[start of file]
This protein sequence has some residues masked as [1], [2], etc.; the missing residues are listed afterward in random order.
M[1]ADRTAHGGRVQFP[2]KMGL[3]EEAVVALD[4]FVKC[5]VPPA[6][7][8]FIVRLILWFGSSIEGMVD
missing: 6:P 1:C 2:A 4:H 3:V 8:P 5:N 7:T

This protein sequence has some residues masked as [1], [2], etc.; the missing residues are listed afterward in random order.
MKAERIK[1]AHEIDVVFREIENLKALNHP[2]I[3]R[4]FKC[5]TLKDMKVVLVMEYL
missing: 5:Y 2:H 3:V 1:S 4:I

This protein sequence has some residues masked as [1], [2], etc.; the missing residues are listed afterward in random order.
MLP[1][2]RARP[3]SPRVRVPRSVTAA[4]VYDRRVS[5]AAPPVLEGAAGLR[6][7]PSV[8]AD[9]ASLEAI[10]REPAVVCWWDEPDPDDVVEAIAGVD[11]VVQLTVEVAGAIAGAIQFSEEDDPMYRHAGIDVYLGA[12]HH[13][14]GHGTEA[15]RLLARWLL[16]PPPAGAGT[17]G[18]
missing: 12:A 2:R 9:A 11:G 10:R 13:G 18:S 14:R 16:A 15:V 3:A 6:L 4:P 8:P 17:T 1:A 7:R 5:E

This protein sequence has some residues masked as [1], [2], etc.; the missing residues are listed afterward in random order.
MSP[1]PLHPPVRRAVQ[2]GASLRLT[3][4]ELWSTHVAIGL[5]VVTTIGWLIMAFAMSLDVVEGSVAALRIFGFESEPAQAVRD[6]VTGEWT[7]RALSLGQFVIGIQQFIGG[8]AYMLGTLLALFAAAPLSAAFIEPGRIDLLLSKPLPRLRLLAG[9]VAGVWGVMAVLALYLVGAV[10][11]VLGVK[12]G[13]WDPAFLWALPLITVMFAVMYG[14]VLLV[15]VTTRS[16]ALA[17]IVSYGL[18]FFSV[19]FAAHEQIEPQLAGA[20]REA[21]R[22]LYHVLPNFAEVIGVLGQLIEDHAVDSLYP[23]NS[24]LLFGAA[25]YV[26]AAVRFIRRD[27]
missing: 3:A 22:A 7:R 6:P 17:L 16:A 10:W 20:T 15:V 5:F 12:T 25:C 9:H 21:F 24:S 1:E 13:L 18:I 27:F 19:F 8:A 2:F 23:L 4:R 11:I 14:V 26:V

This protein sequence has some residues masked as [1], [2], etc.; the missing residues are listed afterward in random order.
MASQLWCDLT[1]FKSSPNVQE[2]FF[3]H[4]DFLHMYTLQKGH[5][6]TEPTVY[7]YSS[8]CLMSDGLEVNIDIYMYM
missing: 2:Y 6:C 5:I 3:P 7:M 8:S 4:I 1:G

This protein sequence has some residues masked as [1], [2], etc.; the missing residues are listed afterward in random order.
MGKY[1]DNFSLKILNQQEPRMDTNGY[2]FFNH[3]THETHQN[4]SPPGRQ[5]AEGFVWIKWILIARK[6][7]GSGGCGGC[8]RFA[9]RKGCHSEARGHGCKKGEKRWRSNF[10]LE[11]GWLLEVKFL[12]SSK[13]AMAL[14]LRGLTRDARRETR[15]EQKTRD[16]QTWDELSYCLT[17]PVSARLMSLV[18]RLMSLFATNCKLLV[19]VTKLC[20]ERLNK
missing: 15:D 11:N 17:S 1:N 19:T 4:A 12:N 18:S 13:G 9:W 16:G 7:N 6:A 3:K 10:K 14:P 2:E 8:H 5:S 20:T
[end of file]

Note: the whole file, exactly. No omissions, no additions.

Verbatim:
This protein sequence has some residues masked as [1], [2], etc.; the missing residues are listed afterward in random order.
M[1]ADRTAHGGRVQFP[2]KMGL[3]EEAVVALD[4]FVKC[5]VPPA[6][7][8]FIVRLILWFGSSIEGMVD
missing: 6:P 1:C 2:A 4:H 3:V 8:P 5:N 7:T

This protein sequence has some residues masked as [1], [2], etc.; the missing residues are listed afterward in random order.
MKAERIK[1]AHEIDVVFREIENLKALNHP[2]I[3]R[4]FKC[5]TLKDMKVVLVMEYL
missing: 5:Y 2:H 3:V 1:S 4:I

This protein sequence has some residues masked as [1], [2], etc.; the missing residues are listed afterward in random order.
MLP[1][2]RARP[3]SPRVRVPRSVTAA[4]VYDRRVS[5]AAPPVLEGAAGLR[6][7]PSV[8]AD[9]ASLEAI[10]REPAVVCWWDEPDPDDVVEAIAGVD[11]VVQLTVEVAGAIAGAIQFSEEDDPMYRHAGIDVYLGA[12]HH[13][14]GHGTEA[15]RLLARWLL[16]PPPAGAGT[17]G[18]
missing: 12:A 2:R 9:A 11:G 10:R 13:G 18:S 14:R 16:A 15:V 3:A 6:L 4:P 8:P 17:T 1:A 7:R 5:E

This protein sequence has some residues masked as [1], [2], etc.; the missing residues are listed afterward in random order.
MSP[1]PLHPPVRRAVQ[2]GASLRLT[3][4]ELWSTHVAIGL[5]VVTTIGWLIMAFAMSLDVVEGSVAALRIFGFESEPAQAVRD[6]VTGEWT[7]RALSLGQFVIGIQQFIGG[8]AYMLGTLLALFAAAPLSAAFIEPGRIDLLLSKPLPRLRLLAG[9]VAGVWGVMAVLALYLVGAV[10][11]VLGVK[12]G[13]WDPAFLWALPLITVMFAVMYG[14]VLLV[15]VTTRS[16]ALA[17]IVSYGL[18]FFSV[19]FAAHEQIEPQLAGA[20]REA[21]R[22]LYHVLPNFAEVIGVLGQLIEDHAVDSLYP[23]NS[24]LLFGAA[25]YV[26]AAVRFIRRD[27]
missing: 3:A 22:A 7:R 6:P 17:L 16:A 10:W 20:T 15:V 5:F 12:T 25:C 9:H 21:F 24:S 1:E 13:L 18:I 27:F 19:F 8:A 2:F 23:L 4:R 11:I 14:V 26:V

This protein sequence has some residues masked as [1], [2], etc.; the missing residues are listed afterward in random order.
MASQLWCDLT[1]FKSSPNVQE[2]FF[3]H[4]DFLHMYTLQKGH[5][6]TEPTVY[7]YSS[8]CLMSDGLEVNIDIYMYM
missing: 2:Y 6:C 5:I 3:P 7:M 8:S 4:I 1:G

This protein sequence has some residues masked as [1], [2], etc.; the missing residues are listed afterward in random order.
MGKY[1]DNFSLKILNQQEPRMDTNGY[2]FFNH[3]THETHQN[4]SPPGRQ[5]AEGFVWIKWILIARK[6][7]GSGGCGGC[8]RFA[9]RKGCHSEARGHGCKKGEKRWRSNF[10]LE[11]GWLLEVKFL[12]SSK[13]AMAL[14]LRGLTRDARRETR[15]EQKTRD[16]QTWDELSYCLT[17]PVSARLMSLV[18]RLMSLFATNCKLLV[19]VTKLC[20]ERLNK
missing: 15:D 11:N 17:S 1:N 19:T 4:A 12:N 18:S 13:G 9:W 16:G 7:N 6:A 3:K 10:K 14:P 2:E 8:H 5:S 20:T